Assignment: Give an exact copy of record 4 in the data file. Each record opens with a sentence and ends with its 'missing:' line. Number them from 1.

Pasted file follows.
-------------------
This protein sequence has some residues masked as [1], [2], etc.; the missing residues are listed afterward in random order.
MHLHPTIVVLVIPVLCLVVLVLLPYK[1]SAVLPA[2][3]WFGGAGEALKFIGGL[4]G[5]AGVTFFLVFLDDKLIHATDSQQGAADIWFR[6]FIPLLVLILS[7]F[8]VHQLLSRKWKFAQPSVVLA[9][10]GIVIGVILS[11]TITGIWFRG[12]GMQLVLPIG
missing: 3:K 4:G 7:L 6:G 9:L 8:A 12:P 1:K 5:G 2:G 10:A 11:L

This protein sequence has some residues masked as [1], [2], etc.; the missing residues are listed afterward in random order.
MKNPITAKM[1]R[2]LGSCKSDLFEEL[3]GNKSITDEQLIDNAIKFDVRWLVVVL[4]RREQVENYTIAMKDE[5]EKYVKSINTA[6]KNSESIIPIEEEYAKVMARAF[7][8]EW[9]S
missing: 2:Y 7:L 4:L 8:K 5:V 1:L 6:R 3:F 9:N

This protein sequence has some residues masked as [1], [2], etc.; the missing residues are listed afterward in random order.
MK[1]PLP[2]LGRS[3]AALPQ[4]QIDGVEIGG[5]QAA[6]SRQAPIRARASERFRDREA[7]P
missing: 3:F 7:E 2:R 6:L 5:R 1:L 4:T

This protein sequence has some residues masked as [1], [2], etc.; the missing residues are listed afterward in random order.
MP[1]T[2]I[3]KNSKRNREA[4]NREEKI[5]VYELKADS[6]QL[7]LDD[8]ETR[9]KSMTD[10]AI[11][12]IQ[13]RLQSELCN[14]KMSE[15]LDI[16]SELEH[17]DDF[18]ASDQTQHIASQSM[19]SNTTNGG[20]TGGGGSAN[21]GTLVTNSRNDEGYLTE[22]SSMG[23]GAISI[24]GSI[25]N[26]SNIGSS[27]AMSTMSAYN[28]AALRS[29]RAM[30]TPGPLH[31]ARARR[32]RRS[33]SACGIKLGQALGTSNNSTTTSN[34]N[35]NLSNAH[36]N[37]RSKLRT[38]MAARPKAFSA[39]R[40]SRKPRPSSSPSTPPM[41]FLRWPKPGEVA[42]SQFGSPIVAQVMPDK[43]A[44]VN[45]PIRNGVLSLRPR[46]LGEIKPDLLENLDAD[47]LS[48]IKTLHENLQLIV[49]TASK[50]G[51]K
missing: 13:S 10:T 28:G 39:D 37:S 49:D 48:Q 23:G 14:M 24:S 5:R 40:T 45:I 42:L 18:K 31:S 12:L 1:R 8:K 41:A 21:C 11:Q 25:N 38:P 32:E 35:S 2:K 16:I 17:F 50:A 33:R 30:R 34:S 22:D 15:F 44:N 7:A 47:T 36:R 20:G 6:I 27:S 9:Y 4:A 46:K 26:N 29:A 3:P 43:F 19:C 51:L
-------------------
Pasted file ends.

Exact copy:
This protein sequence has some residues masked as [1], [2], etc.; the missing residues are listed afterward in random order.
MP[1]T[2]I[3]KNSKRNREA[4]NREEKI[5]VYELKADS[6]QL[7]LDD[8]ETR[9]KSMTD[10]AI[11][12]IQ[13]RLQSELCN[14]KMSE[15]LDI[16]SELEH[17]DDF[18]ASDQTQHIASQSM[19]SNTTNGG[20]TGGGGSAN[21]GTLVTNSRNDEGYLTE[22]SSMG[23]GAISI[24]GSI[25]N[26]SNIGSS[27]AMSTMSAYN[28]AALRS[29]RAM[30]TPGPLH[31]ARARR[32]RRS[33]SACGIKLGQALGTSNNSTTTSN[34]N[35]NLSNAH[36]N[37]RSKLRT[38]MAARPKAFSA[39]R[40]SRKPRPSSSPSTPPM[41]FLRWPKPGEVA[42]SQFGSPIVAQVMPDK[43]A[44]VN[45]PIRNGVLSLRPR[46]LGEIKPDLLENLDAD[47]LS[48]IKTLHENLQLIV[49]TASK[50]G[51]K
missing: 13:S 10:T 28:G 39:D 37:S 49:D 48:Q 23:G 14:M 24:S 5:R 40:T 45:I 42:L 18:K 31:S 12:L 1:R 8:K 41:A 21:C 11:Q 25:N 38:P 32:E 35:S 2:K 16:I 17:F 50:A 33:R 30:R 34:S 22:D 15:F 44:N 7:A 47:T 36:R 20:G 6:I 27:S 9:Y 4:A 46:K 26:N 29:A 3:P 43:F 19:C 51:L